Brokenness is our theme this month. Have you ever felt broken? We often feel that way during transition. Remember clear back to August when we talked about the three stages of transition? The Ending, The Neutral Zone, The New Beginning. Broken is often how I feel during the Neutral Zone.
Once I went to a weekend retreat with Mark Nepo. He talked about how all religious traditions teach that brokenness leads to healing; how every crack in our heart becomes an opening. In Tibetan mythology, spiritual warriors have a crack in their heart so mysteries can get in. In the Jewish Talmud, it is said that God places words on our broken hearts like honey. The Sufi mystic Hazrat Inayat Kahn says that God breaks the heart until it stays open. The Chinese say that they will find enlightenment when they have sincerity. By enlightenment, they mean the light that lives within us will come out (through the cracks). What do they mean by sincerity?
An often repeated folk etymology of the word sincere suggests that it is derived from the Latin sine = without, cera = wax. According to one popular explanation, during the Renaissance, dishonest sculptors in Rome or Greece would cover flaws in their work with wax to deceive the viewer; therefore, a sculpture “without wax” would mean honesty in its perfection; sincerity.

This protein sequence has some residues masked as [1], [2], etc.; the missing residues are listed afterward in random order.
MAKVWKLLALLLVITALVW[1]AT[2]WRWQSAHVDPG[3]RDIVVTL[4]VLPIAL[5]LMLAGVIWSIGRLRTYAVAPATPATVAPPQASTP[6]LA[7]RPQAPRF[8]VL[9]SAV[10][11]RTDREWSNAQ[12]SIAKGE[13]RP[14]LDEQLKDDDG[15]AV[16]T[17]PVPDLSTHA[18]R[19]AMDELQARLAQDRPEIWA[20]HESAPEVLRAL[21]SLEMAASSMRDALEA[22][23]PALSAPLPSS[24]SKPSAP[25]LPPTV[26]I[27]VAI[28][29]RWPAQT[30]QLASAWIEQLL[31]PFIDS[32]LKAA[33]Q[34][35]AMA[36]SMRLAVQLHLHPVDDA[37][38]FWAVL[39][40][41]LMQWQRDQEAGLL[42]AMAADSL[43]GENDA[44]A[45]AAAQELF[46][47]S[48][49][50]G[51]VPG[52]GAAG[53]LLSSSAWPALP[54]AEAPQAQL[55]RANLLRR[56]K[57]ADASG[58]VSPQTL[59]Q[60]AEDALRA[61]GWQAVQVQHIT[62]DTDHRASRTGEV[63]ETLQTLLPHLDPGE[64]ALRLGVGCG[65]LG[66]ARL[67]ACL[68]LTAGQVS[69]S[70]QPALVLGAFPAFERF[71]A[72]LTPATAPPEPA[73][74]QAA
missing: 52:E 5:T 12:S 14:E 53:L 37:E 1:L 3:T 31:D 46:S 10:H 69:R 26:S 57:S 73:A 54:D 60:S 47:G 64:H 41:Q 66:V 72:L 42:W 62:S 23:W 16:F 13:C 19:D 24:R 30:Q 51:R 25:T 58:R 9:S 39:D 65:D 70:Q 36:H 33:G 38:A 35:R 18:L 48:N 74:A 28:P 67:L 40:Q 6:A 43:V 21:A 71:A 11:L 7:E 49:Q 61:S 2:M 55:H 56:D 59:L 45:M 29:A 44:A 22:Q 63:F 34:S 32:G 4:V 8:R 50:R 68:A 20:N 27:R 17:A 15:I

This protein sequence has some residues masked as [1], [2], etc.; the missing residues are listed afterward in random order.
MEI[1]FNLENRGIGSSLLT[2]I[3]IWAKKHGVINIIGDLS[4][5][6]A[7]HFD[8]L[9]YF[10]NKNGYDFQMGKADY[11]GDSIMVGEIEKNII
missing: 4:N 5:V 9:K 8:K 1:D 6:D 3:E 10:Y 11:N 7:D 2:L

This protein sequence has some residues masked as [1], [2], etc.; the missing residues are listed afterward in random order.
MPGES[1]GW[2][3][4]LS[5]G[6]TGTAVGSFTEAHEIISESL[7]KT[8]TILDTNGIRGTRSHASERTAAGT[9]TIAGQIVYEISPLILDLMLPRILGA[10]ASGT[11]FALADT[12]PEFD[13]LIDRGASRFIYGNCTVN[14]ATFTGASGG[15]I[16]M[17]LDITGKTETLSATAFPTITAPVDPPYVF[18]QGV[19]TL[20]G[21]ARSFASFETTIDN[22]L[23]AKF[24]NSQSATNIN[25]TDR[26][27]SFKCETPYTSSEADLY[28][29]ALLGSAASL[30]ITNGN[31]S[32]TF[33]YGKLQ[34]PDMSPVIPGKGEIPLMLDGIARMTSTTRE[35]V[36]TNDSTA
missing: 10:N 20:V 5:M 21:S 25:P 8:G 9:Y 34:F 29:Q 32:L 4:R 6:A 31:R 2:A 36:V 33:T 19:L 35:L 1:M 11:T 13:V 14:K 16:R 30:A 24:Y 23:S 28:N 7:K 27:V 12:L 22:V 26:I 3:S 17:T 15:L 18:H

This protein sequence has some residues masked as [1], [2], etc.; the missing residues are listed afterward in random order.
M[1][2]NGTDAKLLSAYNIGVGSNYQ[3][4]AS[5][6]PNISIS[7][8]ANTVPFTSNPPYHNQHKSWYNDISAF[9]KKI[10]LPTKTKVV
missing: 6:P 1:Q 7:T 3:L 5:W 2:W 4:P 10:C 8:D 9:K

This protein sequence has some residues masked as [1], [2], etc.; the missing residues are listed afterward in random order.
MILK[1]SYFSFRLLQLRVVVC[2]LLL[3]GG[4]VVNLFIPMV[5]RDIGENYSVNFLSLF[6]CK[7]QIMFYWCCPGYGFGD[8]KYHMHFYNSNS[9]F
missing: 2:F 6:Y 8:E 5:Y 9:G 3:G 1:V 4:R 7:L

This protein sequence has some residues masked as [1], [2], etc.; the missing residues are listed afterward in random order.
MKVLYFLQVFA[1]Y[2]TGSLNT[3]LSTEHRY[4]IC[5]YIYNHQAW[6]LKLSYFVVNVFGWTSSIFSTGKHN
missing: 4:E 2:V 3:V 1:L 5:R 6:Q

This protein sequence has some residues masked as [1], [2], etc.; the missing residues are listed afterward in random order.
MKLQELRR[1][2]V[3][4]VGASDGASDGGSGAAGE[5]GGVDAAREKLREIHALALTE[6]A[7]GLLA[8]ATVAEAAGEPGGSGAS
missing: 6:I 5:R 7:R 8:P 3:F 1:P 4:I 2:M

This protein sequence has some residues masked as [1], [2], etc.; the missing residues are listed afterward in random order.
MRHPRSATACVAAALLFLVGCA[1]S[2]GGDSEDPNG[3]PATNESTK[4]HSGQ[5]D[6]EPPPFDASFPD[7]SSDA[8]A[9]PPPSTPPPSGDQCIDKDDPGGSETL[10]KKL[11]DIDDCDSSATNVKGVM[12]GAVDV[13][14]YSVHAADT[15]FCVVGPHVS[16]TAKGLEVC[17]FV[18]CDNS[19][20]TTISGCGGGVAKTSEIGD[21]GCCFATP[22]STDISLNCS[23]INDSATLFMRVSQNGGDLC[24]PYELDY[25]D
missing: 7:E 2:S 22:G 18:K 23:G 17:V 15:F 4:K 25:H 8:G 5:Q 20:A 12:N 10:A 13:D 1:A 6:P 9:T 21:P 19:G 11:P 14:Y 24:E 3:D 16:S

If we rush to fill the cracks in our broken hearts, we may end up lacking sincerity. We may miss the chance to become more real, more whole.
I usually rush to fill the cracks in my heart. But I do remember when my dad died and I decided to let myself feel the brokenness. I let the mysteries seep in as I recalled the times when he and fished on the Colorado River and watched the Rockies games. I cried tears of happiness as I dug through old boxes of his journals and read them. As I cleaned out his closet, I took in the scent he had left behind, letting it wash over me like butter (which was his favorite food, I’m pretty sure).
My heart was staying open and Universal Love was rushing in. Slowly but surely, the light that lives within me was coming out through those cracks. I was more sincere, more compassionate, more whole.
What are the ways in which you protect yourself from being broken? Have you ever taken the time to let the cracks stay open? What happened? These are questions we’ll explore this month. And we’ll take a deeper look at how Unitarian Universalist helps us through brokenness.
I’m grateful to be with you in community. I’m growing spiritually, living meaningfully and getting more courage to help heal the world.
From the minister